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Review: Sherlock Holmes and the Servants of Hell by Paul Kane June 26, 2016

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cover90653-mediumAnother Netgalley review, written in exchange for a free advance e-copy.

This is an odd one. Sherlock Holmes and Dr Watson encounter the world of Clive Barker’s Hellraiser? Strange but true.

Short version: it’s cheesy pulp stuff, not on par with either Conan Doyle or Barker, but I raced through it anyway.

Unlike the usual Holmes pastiche, this one is only occasionally told from Watson’s perspective, because Kane wants to follow Holmes through places Watson doesn’t go. This is a Holmes who’s returned from Reichenbach Falls a changed man, one who’s causing Watson concern. It turns out something strange happened the the Falls and Holmes suspects something bad is coming, so he tries to distance himself from Watson and others. The situation gets off to a slow start with a series of unlikely disappearances, but as the Hellraiser material works its way into the story, things get stranger and stranger, until (spoiler) you end up with Watson and an even more changed Holmes leading a war in Hell — with the Cenobites on their side.

Kane tries at times to emulate Conan Doyle’s style but keeps letting anachronistic turns of phrase slip in. No one’s going to read this and marvel at its beautiful prose. But, aside from moments (that may have been cleaned up since the galley) of awkward phrasing and repetition, the book flows well enough.

Kane, an expert on Hellraiser, apparently, throws in any number of references to the original Barker story and the many movies, short stories, and comics that expand on its mythology, He also throws in references to the works of other writers– friends, presumably. After all the references, I started taking for granted that any character mentioned had apppeared somewhere else already. More dedicated Hellraiser fans than I will be spotting names and plot points from any number of sources. (I was a big Barker fan from the mid-80s through the mid-90s or so.)

I’m not going to try to make a case for this being a particularly good book. I will say that, approached with the right attitude and expectations, it can be enjoyable enough. I just think it would have been stronger if it had hewn closer to the Holmes canon and not felt the need to overdo the Hellraiser references.


Review: Mrs Hudson and the Malabar Rose January 9, 2016

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malabarAnother Netgalley review.

Martin Davies offers a fun, refreshing take on the world of Sherlock Holmes.

Holmes and Watson aren’t the only residents of 221B Baker St. There’s also Mrs Hudson and her young assistant, Flotsam, aka Flottie. At a time when a matter of national importance occupies the time of Holmes and Watson, what seems like a much simpler domestic matter may pass unnoticed… but Mrs Hudson can take care of this case while more prominent figures are busy elsewhere, with Flottie’s help. And it turns out that Mrs Hudson is a very smart and resourceful woman, and Flottie has her moments too.

And, not too surprisingly, the case of the missing husband and the case of the mysterious jewel thief who plans to steal the Malabar Rose turn out to be more complicated than they seem, and to have some unexpected connections.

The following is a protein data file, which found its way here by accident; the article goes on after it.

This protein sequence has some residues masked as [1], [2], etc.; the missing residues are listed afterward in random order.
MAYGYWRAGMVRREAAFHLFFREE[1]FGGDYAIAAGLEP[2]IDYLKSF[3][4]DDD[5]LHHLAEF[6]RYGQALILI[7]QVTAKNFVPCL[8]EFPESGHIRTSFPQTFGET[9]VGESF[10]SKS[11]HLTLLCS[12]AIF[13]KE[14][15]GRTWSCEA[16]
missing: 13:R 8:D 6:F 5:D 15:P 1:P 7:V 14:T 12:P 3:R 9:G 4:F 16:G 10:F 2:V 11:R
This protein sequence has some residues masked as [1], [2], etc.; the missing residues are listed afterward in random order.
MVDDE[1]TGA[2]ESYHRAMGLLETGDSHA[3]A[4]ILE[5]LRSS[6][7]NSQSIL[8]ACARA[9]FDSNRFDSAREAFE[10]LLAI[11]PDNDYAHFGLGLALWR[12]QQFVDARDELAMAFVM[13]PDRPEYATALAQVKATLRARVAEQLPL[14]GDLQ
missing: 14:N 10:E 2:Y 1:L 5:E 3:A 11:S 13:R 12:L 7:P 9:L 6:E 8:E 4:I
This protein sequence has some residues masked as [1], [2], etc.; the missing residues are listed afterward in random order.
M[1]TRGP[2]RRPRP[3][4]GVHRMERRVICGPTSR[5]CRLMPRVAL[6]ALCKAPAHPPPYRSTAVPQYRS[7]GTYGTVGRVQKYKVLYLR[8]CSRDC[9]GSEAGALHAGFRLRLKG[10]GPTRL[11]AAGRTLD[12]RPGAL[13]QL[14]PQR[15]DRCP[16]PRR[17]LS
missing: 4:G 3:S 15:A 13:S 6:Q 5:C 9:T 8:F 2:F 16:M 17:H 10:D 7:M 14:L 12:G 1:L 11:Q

Holmes and Watson are definitely supporting characters here; Flottie is the narrator, and she and Mrs Hudson are the stars of the show. They do what they do as women in Victorian London, sometimes unnoticed by the men around them, noticing domestic details that turn out to be very important.

All in all, a fun way to revisit the world of Sherlock Holmes that isn’t just another imitation of what we’ve already had many times over.

Review: The Great Detective by Zach Dundas April 3, 2015

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Another Netgalley free read in exchange for a review.

Whether you’re an old school Holmesian devoted to the canon or a Cumberbatch fan writing Sherlock fanfic, chances are you’ll find a lot to enjoy here. Zach Dundas was a Sherlock Holmes fan when he was young, and now that Arthur Conan Doyle’s creation is probably higher in profile now than he has been in decades, Dundas visits a variety of places and people to explore the life of Arthur Conan Doyle and that of Sherlock Holmes.

In a typical chapter, Dundas recounts a visit to a place or a meeting with a person linked in some way to Holmes. It may be a visit to 21st century Baker Street or Dartmoor, a meeting with a scholar or fan group, but it springboards to the topic of the chapter. You’ll learn about Conan Doyle himself, the publication of the Holmes stories, the multimedia world that grew from Holmes’s popularity, the erudite literary scholarship of some devotees and the freewheeling fanfic world of others.

Dundas is a knowledgeable devotee of the canon, and while he may not be too personally interested in some corners of the literary universe he’s exploring, he’s not a hidebound traditionalist who’d rather ignore all that stuff, either, From my perspective as a very casual fan, it seems to me that he’s presenting the whole picture to the extent that a single book for a mainstream audience can. As he points out, by now the phenomenon is simply too big to grasp — the pastiches, the fanfic, the movies and TV and radio episodes, the spinoffs, the other works of Conan Doyle, the biographies of Conan Doyle, and on and on. Ideally, though, this book may lead a few TV fans back to the original stories, and open some traditionalist/purists’ minds to the possibilities of the larger world of fandom out there.